My father and I took the girls to see Mirror Mirror last night. However, if you’re looking for a review outside of “I rather enjoyed it”, you’re in the wrong place. I’m mad as a wet bigger fish to fry the bee in my bonnet. Nonsensical mismatching of idioms. That’s where I am in my anger right now.
I realized the girls have never seen an evening movie. You read that right. My children, at ages 11 and 8, have never been to the movies after 6:00 p.m. I’m trying to give them memories outside of me breaking promises or yelling about sweeping, homework, and who ate the last of the chips, so we went last night at 7:00. My father joined us because, well, the option to spend time with his grandchildren = Grandpops jumps.
Throughout the majority of the movie there was talking from three girls seated behind us, in the top row. They weren’t watching the movie. Rather, they had their cell phones out discussing “ew, why she got her ass out on Facebook?” I noticed a few people around us, my girls included, rolling their eyes, looking back a few times. The girls were loud. They were talking, laughing, oblivious to the glares (or, more likely, simply seasoned veterans at tuning out adults). Every few minutes the girls would settle down and whisper. Still irritating, but not as rude.
Eventually, though, even my father, who is an extremely patient man (he’ll sit through movies inducing the desire the stab everyone (including yourself to get away from the movie) like Alvin & the Chipmunks. PATIENCE EPITOMIZED)). By the third time he looked back, (and the fact I literally could not hear the movie; I had missed at least two lines that people were laughing at. You know how loud the surround sound is. They were besting the surround sound!), I had to say something. I thought first, though, how best to say it, “shut the fuck up, you ignorant, adolescent heathens” likely not removing potential physical confrontation.
Let me explain first that teen girls in my area are just as apt to want to fight as the boys. Remember that Jeffersons episode where George is stabbed? Girl gangs exist. (If you don’t remember that episode or the show and either is because you weren’t old enough to watch, please don’t tell me). After 6:00 p.m., there aren’t many ushers in the theatre, so kids pretty much movie hop.
What if they get smart? How will I react?
What if they try to fight? I have my kids with me.
Do not make me go into protection mode.
I can take at least two of them. I wonder if my father would accidentally push one down the stairs for me.
Screw this. I paid for this movie. I want to be able to actually hear it.
“Ladies. Would you please be a little more quiet? We can’t hear the movie.”
A LITTLE MORE QUIET? WHAT THE HELL HAPPENED TO QUIETER? UGH I DISLIKE YOU, NERVOUSNESS.
I’d made eye contact with the main talker. She closed her mouth, but then sucked her teeth and they all started laughing. Loudly. Then they whispered among themselves, stood up, and left. As they passed my seat the thoughts hit me again.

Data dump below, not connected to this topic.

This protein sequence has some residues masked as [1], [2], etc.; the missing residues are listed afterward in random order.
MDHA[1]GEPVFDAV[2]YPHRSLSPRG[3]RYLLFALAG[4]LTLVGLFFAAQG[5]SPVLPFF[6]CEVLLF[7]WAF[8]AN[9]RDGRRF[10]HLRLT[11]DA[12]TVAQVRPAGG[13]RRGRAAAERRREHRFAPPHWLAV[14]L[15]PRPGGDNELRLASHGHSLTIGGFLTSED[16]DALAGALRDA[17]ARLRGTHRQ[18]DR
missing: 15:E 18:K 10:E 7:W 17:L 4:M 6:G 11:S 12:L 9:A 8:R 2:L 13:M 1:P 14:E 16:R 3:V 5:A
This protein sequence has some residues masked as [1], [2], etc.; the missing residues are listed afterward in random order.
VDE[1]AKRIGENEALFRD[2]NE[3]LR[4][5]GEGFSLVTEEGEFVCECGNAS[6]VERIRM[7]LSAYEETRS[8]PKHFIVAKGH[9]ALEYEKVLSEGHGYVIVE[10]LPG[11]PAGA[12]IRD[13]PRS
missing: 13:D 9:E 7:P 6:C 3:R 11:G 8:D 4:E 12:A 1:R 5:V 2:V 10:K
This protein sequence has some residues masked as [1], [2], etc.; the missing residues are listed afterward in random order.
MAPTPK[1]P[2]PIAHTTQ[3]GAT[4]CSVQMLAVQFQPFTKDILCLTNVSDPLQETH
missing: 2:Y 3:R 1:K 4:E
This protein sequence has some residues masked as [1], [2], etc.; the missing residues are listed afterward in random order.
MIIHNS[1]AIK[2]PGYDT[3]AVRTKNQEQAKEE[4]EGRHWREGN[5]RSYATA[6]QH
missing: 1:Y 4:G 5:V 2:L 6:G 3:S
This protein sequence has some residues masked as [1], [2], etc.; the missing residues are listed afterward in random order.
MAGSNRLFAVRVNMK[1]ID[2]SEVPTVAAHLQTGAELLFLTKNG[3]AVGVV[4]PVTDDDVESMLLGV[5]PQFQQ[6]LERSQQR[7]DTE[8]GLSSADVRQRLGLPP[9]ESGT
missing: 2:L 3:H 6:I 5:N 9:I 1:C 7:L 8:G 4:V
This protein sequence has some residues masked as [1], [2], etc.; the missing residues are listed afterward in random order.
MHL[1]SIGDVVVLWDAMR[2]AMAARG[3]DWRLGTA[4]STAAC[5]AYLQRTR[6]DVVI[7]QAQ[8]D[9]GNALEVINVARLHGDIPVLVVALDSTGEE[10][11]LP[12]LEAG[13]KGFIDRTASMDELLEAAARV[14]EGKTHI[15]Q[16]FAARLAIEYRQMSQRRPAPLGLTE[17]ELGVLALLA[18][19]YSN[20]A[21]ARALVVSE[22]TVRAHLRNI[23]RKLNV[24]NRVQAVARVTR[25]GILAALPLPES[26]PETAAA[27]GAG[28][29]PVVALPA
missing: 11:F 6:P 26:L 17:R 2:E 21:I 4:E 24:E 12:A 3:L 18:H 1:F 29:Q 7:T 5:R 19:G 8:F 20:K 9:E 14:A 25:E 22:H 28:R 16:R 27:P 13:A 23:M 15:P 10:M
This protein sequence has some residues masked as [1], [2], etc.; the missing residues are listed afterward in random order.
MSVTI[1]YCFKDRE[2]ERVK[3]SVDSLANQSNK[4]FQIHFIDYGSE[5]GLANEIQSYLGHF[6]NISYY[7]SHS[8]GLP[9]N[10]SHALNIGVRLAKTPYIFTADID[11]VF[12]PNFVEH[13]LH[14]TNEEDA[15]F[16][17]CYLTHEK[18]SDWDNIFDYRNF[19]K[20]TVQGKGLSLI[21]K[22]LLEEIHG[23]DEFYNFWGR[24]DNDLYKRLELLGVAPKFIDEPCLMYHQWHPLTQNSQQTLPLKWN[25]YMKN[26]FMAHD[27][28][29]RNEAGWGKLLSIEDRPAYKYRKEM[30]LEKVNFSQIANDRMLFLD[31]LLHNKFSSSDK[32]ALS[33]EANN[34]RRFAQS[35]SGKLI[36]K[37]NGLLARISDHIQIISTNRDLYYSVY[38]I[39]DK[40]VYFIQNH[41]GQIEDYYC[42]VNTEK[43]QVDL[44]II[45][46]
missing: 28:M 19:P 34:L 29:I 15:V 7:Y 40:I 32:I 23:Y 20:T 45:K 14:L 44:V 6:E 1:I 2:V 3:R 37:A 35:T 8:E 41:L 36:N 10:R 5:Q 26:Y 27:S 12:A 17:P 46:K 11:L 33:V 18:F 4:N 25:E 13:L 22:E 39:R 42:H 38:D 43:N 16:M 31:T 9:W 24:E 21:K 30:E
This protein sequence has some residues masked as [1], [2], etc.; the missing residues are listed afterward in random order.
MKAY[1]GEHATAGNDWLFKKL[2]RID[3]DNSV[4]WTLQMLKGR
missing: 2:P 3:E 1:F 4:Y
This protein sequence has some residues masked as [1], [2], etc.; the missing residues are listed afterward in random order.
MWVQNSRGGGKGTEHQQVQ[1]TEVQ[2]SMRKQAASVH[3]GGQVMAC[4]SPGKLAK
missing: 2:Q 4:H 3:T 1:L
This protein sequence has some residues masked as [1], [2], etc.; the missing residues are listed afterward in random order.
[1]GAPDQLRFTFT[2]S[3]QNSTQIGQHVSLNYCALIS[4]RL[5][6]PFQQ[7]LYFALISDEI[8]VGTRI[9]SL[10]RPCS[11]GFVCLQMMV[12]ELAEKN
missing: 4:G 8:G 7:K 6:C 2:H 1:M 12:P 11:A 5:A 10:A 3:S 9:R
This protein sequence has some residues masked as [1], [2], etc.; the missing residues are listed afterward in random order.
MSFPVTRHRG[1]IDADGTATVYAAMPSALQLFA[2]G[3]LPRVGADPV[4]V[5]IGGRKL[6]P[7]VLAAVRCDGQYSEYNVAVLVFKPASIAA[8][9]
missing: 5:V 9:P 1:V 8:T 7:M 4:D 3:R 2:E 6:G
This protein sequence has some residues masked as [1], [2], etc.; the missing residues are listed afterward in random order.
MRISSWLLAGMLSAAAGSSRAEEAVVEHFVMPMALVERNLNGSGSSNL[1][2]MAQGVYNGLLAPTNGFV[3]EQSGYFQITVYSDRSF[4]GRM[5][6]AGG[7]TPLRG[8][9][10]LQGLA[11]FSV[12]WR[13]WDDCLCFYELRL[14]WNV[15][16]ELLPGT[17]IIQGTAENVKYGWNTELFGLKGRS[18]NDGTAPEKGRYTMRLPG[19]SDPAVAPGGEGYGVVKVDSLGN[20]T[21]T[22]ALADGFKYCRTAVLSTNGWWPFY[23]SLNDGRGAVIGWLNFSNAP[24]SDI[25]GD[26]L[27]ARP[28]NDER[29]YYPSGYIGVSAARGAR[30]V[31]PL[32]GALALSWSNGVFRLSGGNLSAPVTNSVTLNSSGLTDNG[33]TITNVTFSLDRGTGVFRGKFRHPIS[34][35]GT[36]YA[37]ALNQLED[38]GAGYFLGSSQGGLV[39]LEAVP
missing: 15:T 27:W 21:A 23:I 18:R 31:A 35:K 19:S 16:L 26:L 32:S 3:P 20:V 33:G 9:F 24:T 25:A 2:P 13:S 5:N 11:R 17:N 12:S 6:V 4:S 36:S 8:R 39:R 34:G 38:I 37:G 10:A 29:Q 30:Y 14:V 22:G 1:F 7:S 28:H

If they bump my chair, what will I do? I’ll have to do something or they’ll think this behavior has no consequences.
Don’t say anything; it’s not your problem. They have no home training, no respect. It’s their parents’ responsibility, not yours.
They are old enough to conduct themselves better than this. Their parents have failed them, save all the children!
Grab one of them to show the other two what’s up. Flip her little ass down a few rows and look at them like WHAT NOW, WENCHES?
It didn’t matter. No one bumped my seat. No one said anything further.
Until they were at the bottom of the stairs and one said, “She a old ugly bitch anyway.”
I kept my eyes forward, even ate a bit more popcorn as I noticed my girls staring at me for a reaction. I smiled and kept watching the movie, even though I wanted to run down those stairs yelling, “I got your old, ugly bitch, bitch!” I had visions of kicking one in the stomach, smashing the forehead of another into the banister, and doing a roundhouse to the throat of the third. (I saw Safe House the night before; I think the violence was still with me. Makes me believe there is some truth to kids being negatively persuaded. incited to violence by video games, movies, and song lyrics).
But seriously. What good would have come of my acting that way? My girls would have learned that fighting is the answer rather than simply standing up for yourself when necessary. There is a line from the Lion King where Mufasa is explaining to Simba that he is only brave when he needs to be. In other words, he doesn’t look for trouble. Had I followed those ignorant girls, I would have been looking for a fight, an unbalanced one at that. Had things gone a different way, I could have always sought a manager or usher. I’m glad it ended the way it did, but I wish it hadn’t happened at all.
I hate that I was afraid of what they might do, how they might react, what they might say. I was afraid they’d do or say something to my girls. I was afraid I wouldn’t be able to stop myself if it escalated. I don’t like that rude little girls were able to frighten me. I don’t like that my girls made unsure faces at me, not knowing what would happen. I don’t like that my vision of using my shoe as a boomerang to the back of the third one’s head wasn’t reality.
Also, I am so not old.